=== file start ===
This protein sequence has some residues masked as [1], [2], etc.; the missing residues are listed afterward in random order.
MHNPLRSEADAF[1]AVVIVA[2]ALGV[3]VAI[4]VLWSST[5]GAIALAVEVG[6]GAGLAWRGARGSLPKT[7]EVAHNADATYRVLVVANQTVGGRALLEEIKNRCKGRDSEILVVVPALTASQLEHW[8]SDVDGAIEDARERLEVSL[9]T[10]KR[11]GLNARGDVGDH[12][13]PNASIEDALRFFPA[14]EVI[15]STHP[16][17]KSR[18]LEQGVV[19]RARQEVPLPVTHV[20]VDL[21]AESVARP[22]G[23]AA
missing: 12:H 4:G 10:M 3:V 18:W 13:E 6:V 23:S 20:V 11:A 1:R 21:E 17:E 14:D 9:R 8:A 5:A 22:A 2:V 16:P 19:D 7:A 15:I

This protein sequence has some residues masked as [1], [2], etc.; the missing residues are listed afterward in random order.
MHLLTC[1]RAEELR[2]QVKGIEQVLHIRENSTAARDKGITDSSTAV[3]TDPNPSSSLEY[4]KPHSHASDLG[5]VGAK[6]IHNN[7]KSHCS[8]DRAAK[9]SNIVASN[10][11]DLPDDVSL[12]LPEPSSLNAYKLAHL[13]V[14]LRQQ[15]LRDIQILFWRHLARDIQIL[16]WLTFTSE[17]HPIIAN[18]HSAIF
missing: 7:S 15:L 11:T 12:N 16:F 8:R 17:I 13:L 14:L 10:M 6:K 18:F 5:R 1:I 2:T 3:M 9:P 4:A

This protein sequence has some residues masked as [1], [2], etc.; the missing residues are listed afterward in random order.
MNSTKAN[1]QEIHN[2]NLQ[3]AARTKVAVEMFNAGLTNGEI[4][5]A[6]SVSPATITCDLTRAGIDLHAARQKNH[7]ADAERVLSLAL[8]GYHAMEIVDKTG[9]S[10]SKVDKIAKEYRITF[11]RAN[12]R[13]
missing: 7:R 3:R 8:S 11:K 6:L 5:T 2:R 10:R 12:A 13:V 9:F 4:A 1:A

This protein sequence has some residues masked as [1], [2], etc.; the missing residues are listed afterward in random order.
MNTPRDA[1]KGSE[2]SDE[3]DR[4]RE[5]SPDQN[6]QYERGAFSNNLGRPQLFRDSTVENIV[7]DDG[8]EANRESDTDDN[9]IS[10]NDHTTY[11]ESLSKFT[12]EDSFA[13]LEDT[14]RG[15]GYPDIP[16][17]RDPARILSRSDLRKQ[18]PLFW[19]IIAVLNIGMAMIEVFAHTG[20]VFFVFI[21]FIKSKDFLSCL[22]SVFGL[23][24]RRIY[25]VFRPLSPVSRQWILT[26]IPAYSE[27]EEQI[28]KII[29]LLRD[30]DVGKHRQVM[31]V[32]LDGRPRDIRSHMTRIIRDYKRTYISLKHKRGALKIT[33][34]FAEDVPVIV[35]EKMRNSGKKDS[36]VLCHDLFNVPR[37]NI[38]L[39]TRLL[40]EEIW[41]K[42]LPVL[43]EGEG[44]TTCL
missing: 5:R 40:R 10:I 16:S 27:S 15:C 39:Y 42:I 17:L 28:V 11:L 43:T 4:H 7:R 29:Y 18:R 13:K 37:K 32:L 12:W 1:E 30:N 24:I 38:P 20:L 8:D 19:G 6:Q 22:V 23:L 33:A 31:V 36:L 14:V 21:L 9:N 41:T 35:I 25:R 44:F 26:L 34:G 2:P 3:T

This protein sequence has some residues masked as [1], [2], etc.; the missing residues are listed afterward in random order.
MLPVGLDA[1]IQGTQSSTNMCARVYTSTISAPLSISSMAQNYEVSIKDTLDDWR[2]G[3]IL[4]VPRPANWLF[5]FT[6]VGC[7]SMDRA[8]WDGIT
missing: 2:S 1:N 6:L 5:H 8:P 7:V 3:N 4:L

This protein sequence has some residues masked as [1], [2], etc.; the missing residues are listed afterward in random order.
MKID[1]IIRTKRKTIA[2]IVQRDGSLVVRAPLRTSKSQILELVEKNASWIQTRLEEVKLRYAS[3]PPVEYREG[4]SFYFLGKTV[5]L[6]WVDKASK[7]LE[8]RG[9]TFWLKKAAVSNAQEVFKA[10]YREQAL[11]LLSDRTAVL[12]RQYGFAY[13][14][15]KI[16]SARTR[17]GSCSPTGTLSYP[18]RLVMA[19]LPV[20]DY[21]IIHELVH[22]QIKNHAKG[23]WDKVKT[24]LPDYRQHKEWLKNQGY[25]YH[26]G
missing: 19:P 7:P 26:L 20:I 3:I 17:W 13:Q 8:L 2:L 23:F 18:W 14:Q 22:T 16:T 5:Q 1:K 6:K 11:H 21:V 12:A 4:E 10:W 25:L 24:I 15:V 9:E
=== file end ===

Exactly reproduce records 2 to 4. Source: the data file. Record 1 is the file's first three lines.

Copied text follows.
This protein sequence has some residues masked as [1], [2], etc.; the missing residues are listed afterward in random order.
MHLLTC[1]RAEELR[2]QVKGIEQVLHIRENSTAARDKGITDSSTAV[3]TDPNPSSSLEY[4]KPHSHASDLG[5]VGAK[6]IHNN[7]KSHCS[8]DRAAK[9]SNIVASN[10][11]DLPDDVSL[12]LPEPSSLNAYKLAHL[13]V[14]LRQQ[15]LRDIQILFWRHLARDIQIL[16]WLTFTSE[17]HPIIAN[18]HSAIF
missing: 7:S 15:L 11:T 12:N 16:F 8:R 17:I 13:L 14:L 10:M 6:K 18:F 5:R 1:I 2:T 3:M 9:P 4:A

This protein sequence has some residues masked as [1], [2], etc.; the missing residues are listed afterward in random order.
MNSTKAN[1]QEIHN[2]NLQ[3]AARTKVAVEMFNAGLTNGEI[4][5]A[6]SVSPATITCDLTRAGIDLHAARQKNH[7]ADAERVLSLAL[8]GYHAMEIVDKTG[9]S[10]SKVDKIAKEYRITF[11]RAN[12]R[13]
missing: 7:R 3:R 8:S 11:K 6:L 5:T 2:R 10:R 12:A 13:V 9:F 4:A 1:A

This protein sequence has some residues masked as [1], [2], etc.; the missing residues are listed afterward in random order.
MNTPRDA[1]KGSE[2]SDE[3]DR[4]RE[5]SPDQN[6]QYERGAFSNNLGRPQLFRDSTVENIV[7]DDG[8]EANRESDTDDN[9]IS[10]NDHTTY[11]ESLSKFT[12]EDSFA[13]LEDT[14]RG[15]GYPDIP[16][17]RDPARILSRSDLRKQ[18]PLFW[19]IIAVLNIGMAMIEVFAHTG[20]VFFVFI[21]FIKSKDFLSCL[22]SVFGL[23][24]RRIY[25]VFRPLSPVSRQWILT[26]IPAYSE[27]EEQI[28]KII[29]LLRD[30]DVGKHRQVM[31]V[32]LDGRPRDIRSHMTRIIRDYKRTYISLKHKRGALKIT[33][34]FAEDVPVIV[35]EKMRNSGKKDS[36]VLCHDLFNVPR[37]NI[38]L[39]TRLL[40]EEIW[41]K[42]LPVL[43]EGEG[44]TTCL
missing: 5:R 40:R 10:I 16:S 27:S 15:C 39:Y 42:I 17:L 28:V 11:L 43:T 4:H 7:R 29:Y 18:R 13:K 37:K 32:L 12:W 1:E 30:N 24:I 38:P 20:L 8:D 19:G 6:Q 22:V 23:L 33:A 31:V 36:L 14:V 21:L 9:N 41:T 35:I 25:R 44:F 26:L 34:G 2:P 3:T